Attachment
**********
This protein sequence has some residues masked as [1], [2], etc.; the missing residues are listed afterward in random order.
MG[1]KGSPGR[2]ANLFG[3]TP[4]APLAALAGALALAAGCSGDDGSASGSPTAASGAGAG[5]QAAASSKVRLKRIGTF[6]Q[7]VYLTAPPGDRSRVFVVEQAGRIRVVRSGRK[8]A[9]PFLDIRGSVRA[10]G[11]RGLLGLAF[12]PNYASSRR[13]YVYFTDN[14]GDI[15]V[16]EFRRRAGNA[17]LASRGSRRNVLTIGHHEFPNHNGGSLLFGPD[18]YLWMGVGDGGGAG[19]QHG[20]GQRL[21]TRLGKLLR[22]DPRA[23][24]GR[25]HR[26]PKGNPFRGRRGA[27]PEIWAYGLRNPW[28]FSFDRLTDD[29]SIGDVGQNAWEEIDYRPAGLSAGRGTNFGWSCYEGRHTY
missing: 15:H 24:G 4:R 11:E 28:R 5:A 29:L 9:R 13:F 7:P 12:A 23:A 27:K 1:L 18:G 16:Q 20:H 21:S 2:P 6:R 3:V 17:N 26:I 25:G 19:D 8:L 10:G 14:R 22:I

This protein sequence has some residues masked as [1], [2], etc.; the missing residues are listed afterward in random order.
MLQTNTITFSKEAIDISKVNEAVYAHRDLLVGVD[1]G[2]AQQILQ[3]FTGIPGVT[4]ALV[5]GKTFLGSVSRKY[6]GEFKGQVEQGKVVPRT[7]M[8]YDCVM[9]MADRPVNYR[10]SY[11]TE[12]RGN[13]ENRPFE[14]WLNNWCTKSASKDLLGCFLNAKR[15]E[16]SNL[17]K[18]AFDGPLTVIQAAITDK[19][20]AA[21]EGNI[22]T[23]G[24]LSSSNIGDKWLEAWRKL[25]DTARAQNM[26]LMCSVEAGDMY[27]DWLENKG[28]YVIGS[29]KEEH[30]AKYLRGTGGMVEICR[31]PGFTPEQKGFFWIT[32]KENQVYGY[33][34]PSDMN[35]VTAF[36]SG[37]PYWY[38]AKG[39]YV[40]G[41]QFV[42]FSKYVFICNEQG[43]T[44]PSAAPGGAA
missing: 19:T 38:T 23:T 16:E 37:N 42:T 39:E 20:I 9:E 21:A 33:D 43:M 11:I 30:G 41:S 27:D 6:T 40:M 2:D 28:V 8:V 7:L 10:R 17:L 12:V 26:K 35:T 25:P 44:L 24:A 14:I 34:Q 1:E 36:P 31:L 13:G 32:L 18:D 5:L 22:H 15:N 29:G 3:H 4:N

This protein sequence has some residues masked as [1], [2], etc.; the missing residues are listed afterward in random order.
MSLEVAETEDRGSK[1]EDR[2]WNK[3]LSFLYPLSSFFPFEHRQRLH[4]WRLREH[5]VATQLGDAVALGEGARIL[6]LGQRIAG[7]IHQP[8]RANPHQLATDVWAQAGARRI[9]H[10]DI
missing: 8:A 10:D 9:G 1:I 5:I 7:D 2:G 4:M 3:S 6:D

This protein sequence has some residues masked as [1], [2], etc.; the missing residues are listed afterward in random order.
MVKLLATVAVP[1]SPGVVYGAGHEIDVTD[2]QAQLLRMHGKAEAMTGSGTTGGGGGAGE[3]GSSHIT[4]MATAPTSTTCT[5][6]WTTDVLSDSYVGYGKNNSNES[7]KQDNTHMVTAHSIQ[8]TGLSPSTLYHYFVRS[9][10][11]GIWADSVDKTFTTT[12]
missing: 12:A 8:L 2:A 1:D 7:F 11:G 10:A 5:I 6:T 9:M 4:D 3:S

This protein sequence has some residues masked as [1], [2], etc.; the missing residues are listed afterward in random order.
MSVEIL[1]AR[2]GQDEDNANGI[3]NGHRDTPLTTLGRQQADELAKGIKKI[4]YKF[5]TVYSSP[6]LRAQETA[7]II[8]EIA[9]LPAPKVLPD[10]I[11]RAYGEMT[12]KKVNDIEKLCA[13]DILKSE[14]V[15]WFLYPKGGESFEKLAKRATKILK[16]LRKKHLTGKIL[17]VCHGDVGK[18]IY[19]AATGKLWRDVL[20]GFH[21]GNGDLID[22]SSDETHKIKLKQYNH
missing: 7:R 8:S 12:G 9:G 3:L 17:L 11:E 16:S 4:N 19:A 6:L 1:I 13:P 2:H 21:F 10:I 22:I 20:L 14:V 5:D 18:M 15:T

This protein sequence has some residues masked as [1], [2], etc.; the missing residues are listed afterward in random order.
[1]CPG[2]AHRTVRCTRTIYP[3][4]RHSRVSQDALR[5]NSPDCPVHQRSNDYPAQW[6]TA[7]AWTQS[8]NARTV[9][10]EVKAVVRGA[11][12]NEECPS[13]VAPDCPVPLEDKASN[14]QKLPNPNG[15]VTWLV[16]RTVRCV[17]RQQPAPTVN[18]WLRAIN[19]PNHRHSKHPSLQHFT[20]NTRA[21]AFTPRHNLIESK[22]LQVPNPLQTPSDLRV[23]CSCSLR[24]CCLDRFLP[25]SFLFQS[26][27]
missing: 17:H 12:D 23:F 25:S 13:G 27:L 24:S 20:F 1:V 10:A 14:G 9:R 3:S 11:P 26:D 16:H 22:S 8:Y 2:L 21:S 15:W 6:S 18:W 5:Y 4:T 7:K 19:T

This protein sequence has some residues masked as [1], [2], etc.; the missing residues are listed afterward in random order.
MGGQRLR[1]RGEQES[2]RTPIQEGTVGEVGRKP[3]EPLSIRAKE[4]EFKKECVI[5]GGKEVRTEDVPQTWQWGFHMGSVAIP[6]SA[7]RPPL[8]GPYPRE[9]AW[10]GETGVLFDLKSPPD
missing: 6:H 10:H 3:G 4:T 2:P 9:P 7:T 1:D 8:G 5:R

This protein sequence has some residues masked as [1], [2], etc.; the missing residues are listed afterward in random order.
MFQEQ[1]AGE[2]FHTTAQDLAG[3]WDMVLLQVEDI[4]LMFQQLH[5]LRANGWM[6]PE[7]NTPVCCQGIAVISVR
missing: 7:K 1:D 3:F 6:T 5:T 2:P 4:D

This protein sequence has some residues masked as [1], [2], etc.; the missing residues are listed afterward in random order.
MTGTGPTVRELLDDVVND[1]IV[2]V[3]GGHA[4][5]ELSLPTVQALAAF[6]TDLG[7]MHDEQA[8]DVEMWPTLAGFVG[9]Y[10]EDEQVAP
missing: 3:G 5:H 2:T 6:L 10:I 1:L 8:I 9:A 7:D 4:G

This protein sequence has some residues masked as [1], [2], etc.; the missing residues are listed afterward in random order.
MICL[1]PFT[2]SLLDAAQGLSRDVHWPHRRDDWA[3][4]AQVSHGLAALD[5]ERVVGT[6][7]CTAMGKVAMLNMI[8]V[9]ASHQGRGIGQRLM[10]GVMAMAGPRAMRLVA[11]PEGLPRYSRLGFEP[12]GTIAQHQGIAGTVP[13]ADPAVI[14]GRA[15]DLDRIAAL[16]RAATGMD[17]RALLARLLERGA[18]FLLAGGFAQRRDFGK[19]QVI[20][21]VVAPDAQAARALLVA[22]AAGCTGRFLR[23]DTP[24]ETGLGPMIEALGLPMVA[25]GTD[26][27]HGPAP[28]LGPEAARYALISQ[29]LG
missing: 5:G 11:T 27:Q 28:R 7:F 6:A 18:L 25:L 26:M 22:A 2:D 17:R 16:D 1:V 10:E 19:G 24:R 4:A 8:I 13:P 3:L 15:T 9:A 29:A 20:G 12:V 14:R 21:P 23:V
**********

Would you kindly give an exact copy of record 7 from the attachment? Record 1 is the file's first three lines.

This protein sequence has some residues masked as [1], [2], etc.; the missing residues are listed afterward in random order.
MGGQRLR[1]RGEQES[2]RTPIQEGTVGEVGRKP[3]EPLSIRAKE[4]EFKKECVI[5]GGKEVRTEDVPQTWQWGFHMGSVAIP[6]SA[7]RPPL[8]GPYPRE[9]AW[10]GETGVLFDLKSPPD
missing: 6:H 10:H 3:G 4:T 2:P 9:P 7:T 1:D 8:G 5:R